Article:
So if we acknowledge that in-group bias is a deep and universal part of human nature, what do we do about it? One method is to orient our thinking toward the notion that our in-group is humanity. That is one of the complexities of the in-group bias in our modern world – what constitutes a group? Back when we lived in relatively isolated communities, it was fairly obvious what our group was – it was likely your entire world. As civilization developed, however, groups became larger and more complex. A community became a region, then a nation, then an alliance. There are groups within groups within groups, and there are identities that are entirely orthogonal to each other. People who all identity with the same nationality may also divide into groups based upon their religion.

From one perspective, therefore, we can simply continue this trend toward identifying with larger and larger groups and extend our in-group to humanity. This is the ultimate expression of globalism. If everyone does what’s best for the planet and for the human population as a whole, everyone will be better off. Yes this is idealistic, but it’s good to have ideals to strive for, even if they are unrealistic (at least for now). Also, as I said, group identities are multiple, overlapping, and complex.  I can consider myself culturally a New Englander, while still identifying as an American patriot, and also supporting the faction of free liberal democracies around the word while rooting for all of humanity to succeed.

What this means in practice is that we never give in to the darkest temptation of in-group psychology – coming to believe emotionally that members of an out-group are subhuman. Unfortunately, this remains common. Perhaps the most dramatic historical example is the Nazi campaign against the Jews. They spent years pushing propaganda that portrayed Jews as literal vermin. This mindset is necessary if you are going to brutally murder six million people. It may be psychologically impossible (at least without severe emotional harm) to do that to someone you emotionally feel is a fellow human being (unless you are a psychopath). Thinking of the enemy as not human is really freeing. That is why there is a movie/video game trope that you can kill with abandon five types of enemies – insects, zombies, monsters, robots, and Nazis. It’s profoundly ironic that “Nazis” have, in a way, been dehumanized as generic villains. They are really just an iconic stand-in for “evil villain drones”, like the stormtroopers from Star Wars.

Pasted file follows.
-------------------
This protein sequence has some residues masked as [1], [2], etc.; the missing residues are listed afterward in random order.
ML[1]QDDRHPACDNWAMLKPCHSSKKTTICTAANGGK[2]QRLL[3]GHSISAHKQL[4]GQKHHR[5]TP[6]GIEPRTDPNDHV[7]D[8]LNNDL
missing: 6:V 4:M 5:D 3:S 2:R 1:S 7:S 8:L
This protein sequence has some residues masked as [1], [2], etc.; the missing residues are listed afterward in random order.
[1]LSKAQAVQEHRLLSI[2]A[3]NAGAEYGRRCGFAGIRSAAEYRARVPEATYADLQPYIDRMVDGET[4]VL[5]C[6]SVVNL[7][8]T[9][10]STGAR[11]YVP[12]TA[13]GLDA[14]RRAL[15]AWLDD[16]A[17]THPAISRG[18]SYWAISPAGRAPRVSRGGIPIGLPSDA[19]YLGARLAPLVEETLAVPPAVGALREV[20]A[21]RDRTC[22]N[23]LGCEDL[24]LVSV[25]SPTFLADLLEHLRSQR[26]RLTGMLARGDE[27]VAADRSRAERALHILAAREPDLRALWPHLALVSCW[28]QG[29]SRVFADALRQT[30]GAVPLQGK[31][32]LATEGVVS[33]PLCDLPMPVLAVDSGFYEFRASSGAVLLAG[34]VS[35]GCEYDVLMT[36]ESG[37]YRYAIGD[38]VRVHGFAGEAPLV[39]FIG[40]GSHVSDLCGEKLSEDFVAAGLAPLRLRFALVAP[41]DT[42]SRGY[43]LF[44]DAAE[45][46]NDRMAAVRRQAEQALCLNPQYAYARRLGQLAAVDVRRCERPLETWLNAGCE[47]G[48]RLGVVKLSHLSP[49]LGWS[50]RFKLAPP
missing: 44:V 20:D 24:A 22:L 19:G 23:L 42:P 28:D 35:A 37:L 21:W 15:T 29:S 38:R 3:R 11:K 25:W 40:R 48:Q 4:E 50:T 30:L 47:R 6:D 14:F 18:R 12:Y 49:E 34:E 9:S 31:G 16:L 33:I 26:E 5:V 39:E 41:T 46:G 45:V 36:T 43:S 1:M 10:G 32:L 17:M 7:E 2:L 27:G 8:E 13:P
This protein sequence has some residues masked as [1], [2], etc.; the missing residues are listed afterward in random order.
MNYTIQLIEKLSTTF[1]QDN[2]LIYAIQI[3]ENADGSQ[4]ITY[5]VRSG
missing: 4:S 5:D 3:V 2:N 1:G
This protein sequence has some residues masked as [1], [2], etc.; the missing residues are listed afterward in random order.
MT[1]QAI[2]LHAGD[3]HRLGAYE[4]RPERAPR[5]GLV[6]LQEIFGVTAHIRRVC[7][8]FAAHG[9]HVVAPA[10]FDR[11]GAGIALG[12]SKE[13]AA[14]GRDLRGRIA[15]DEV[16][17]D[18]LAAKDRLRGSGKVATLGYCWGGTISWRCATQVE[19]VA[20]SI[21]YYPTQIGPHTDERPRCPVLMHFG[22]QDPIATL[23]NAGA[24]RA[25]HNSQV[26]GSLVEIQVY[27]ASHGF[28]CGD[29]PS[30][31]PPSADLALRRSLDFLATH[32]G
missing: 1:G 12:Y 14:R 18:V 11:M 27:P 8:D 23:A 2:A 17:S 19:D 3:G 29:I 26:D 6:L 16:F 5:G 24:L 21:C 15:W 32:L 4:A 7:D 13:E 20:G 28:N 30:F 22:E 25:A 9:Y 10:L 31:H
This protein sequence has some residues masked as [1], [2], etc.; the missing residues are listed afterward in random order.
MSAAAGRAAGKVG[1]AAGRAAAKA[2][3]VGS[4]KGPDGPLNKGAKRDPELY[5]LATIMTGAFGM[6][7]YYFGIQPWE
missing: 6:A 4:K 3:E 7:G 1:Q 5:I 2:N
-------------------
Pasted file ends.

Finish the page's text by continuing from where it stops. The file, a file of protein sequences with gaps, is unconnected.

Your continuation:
Another method to tame our in-group bias is through cultural norms, laws, and institutions. Such things provide a balance to our counterproductive psychological tendencies. For example, I am a member of a profession that has a very intense professional standard of behavior and ethics. These standards are drummed into us during training, we are given forceful feedback if we deviate from these standards, and if we persist it will negatively affect our careers. Once in practice these standards are enforced by healthcare institutions like hospitals, professional organizations, licensing bodies, insurance companies, and legally through the threat of malpractice suits. This system is not perfect, of course, but the goal is to achieve the highest standard possible of professional behavior, in many cases by overriding our emotional instincts and biases.

Democracy is another institution that seeks to quell in-group bias. This, I think, is why many people are concerned about the current political situation in the US. The balance between partisan politics on one side and a dedication to the country as a whole, the institution of democracy, and the Constitution on the other, seems out of whack. The system only works when everyone plays by the rules, especially when we are on the losing side (that’s when it really counts). However, in-group biases seem to be peaking. This is partly due to the fact that it is increasingly easy to game human psychology by pushing the buttons of in-group bias. Partisan outlets literally demonize the other side, and we are all seeking that reward hit by retaliating against the others, who are somehow less than human (seen as partisan drones, not real people). This is obviously a much more complex issue, but in-group bias is sitting right in the middle of it, grinning menacingly.

In-group bias is a reality of the human condition. Understanding it is critical. As individuals we need to be vigilant against it and expand our thinking so as to rise above it. Collectively we need to bolster the institutions that temper our in-group bias and allow us to work and live effectively together.